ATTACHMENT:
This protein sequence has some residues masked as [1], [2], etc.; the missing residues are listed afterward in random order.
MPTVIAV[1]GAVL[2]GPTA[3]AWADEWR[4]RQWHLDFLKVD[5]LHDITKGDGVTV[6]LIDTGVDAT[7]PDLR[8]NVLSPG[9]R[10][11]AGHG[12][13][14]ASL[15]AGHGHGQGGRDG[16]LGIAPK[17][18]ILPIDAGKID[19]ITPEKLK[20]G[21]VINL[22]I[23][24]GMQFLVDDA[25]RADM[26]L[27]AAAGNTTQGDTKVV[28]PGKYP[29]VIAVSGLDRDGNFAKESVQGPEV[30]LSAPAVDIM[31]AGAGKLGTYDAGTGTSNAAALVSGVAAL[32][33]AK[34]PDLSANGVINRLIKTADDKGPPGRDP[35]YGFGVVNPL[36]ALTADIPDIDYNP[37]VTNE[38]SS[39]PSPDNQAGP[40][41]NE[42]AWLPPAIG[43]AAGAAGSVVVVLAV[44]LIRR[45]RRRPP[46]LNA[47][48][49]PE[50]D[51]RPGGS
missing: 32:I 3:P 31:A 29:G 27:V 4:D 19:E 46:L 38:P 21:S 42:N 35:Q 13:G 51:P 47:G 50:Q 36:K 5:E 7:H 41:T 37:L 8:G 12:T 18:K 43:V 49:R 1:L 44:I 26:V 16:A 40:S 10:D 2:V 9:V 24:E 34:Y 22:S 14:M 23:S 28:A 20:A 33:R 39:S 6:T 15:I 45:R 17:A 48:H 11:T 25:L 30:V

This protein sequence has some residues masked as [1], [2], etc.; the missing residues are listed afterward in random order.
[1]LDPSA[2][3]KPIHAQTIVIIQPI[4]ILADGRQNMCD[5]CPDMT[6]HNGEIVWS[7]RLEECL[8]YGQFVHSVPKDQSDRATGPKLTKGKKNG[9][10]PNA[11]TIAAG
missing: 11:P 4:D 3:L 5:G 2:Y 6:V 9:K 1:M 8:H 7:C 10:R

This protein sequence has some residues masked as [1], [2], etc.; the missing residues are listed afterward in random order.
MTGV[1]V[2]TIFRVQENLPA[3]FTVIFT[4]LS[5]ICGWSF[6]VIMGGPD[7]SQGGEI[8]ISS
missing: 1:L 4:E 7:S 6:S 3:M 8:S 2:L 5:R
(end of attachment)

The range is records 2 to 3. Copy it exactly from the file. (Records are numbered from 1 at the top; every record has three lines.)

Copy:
This protein sequence has some residues masked as [1], [2], etc.; the missing residues are listed afterward in random order.
[1]LDPSA[2][3]KPIHAQTIVIIQPI[4]ILADGRQNMCD[5]CPDMT[6]HNGEIVWS[7]RLEECL[8]YGQFVHSVPKDQSDRATGPKLTKGKKNG[9][10]PNA[11]TIAAG
missing: 11:P 4:D 3:L 5:G 2:Y 6:V 9:K 1:M 8:H 7:C 10:R

This protein sequence has some residues masked as [1], [2], etc.; the missing residues are listed afterward in random order.
MTGV[1]V[2]TIFRVQENLPA[3]FTVIFT[4]LS[5]ICGWSF[6]VIMGGPD[7]SQGGEI[8]ISS
missing: 1:L 4:E 7:S 6:S 3:M 8:S 2:L 5:R